Gillian Parker is the target of a crazed killer who believes that “defects” should not be allowed to live. In his first attack, he merely terrorizes her by breaking into her apartment and rearranging her furniture so that when she returns from her walk to the beach with Garrett her guide dog she is totally confused by the arrangement of her belongings, knowing that someone has been in her apartment.
Rye Bryant is the detective assigned to the case and despite department protocol is immediately attracted to Gillian and asks her out to dinner after only a few days on the case.
Alex, the psychopath was once a gentle loving boy with a kind heart and a love for creatures whether they were disabled or not. His father however, beat that out of him, literally, instilling in him the concept that it is the survival of the fittest and animals with defects must be put down.
The third person point of view moves between Gillian and Alex so we have an awareness of what each is doing throughout the novel. We have the ability to see Alex’ state of mind and how it changed and developed while the characters do not.
We see Gillian and Rye’s characters and romance develop through the novel as they interact with one another and tell each other their life story. It takes a lot for Gillian to be comfortable enough with Rye to discuss her past. I felt that this book was more of a romantic suspense than a psychological thriller.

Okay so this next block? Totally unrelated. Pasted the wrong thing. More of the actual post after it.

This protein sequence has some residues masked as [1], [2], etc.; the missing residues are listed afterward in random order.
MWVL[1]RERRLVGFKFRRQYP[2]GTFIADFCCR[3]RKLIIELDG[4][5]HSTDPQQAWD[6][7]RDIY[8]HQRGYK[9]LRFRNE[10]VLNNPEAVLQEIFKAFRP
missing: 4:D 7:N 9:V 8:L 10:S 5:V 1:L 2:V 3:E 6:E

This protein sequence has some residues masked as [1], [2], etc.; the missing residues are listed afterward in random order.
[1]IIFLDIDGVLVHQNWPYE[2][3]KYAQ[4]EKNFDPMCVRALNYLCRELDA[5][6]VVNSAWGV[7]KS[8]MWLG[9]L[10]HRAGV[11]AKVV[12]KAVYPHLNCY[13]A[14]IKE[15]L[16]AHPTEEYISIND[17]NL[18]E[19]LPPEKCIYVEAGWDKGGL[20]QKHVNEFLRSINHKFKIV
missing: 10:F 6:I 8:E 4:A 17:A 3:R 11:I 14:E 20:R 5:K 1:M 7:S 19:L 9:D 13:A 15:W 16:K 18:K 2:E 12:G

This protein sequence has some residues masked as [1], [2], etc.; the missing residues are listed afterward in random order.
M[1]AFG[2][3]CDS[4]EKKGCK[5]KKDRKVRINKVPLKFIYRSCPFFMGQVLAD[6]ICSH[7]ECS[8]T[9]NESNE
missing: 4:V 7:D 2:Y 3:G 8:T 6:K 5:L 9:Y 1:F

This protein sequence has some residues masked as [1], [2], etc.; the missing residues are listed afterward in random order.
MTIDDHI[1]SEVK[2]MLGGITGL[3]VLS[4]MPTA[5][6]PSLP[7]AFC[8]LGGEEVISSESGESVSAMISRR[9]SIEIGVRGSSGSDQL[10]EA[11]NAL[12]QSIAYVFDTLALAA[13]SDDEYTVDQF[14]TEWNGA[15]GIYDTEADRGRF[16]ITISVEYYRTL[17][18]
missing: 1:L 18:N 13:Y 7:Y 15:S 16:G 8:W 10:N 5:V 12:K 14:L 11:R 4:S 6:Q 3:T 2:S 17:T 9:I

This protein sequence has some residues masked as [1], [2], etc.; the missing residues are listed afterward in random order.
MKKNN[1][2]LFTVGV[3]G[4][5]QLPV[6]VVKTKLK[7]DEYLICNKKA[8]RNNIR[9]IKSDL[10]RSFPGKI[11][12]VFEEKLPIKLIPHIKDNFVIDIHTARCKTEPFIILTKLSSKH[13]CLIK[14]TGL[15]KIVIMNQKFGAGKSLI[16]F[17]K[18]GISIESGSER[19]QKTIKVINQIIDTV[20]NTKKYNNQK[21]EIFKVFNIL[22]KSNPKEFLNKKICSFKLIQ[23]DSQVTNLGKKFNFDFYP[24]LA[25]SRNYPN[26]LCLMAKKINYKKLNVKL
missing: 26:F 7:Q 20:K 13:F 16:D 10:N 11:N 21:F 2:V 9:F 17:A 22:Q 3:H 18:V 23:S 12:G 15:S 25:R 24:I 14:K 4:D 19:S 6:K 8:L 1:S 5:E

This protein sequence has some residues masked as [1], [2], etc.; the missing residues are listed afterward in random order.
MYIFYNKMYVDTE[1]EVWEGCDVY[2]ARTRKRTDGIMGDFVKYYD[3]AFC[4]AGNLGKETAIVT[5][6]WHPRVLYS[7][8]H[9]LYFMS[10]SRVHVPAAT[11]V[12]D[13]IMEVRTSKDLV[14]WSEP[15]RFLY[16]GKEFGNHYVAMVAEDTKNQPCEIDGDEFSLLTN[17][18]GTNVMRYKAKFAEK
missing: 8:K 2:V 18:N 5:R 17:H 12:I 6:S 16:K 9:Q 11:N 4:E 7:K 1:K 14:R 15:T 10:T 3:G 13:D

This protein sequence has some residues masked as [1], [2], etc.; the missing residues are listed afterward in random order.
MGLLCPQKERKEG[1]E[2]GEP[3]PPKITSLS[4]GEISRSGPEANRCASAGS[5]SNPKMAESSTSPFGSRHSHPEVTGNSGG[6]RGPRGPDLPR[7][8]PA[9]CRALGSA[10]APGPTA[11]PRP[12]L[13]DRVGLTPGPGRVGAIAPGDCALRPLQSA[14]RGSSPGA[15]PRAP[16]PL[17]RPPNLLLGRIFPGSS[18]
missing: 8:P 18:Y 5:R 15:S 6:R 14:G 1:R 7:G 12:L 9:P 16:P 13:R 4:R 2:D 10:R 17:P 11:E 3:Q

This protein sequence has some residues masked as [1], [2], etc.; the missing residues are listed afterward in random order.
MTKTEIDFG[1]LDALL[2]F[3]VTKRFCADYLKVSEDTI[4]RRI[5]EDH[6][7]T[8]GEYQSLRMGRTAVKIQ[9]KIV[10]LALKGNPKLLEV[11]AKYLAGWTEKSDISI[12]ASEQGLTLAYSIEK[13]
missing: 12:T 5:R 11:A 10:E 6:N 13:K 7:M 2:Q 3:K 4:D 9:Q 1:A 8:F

The twists and turns in the story brought additional mayhem to the residents of the town and almost killed Gillian before Alex wanted her dead. Ultimately, no one can answer the question of why Alex felt so much hatred toward this one particular person (Gillian) over all the other “defects” that he killed.
I liked seeing the change in Gillian’s relationship with her mother from what she described in the past to what it is now that she is an adult. Whether that was a result of Gillian’s perspective or of her mother’s mellowing is left to the imagination.
I also liked that the author has done some research into how blind people handle some of their life skills such as how to label their clothes and locate items at a table setting. The only thing the author missed is that blind or not it is appropriate to use the word look or see even if the blind person is using their hands to do so since the hands are performing the tasks of the eyes.
I very much enjoyed Survival of the Fittest. It is a book that holds your attention and keeps you guessing as to what is going to happen next. I would recommend it to those who enjoy psychological thrillers and romantic suspense. I gave it 4 stars out of 5.
Thank you to the author for providing a copy of the book in exchange for a fair and honest review. A positive opinion was not required. All thoughts are my own.
To see my complete review visit Shelf Full of Books http://kathrynsshelffullofbooks.blogspot.com/2015/09/book-review-survival-of-fittest-by-cl.html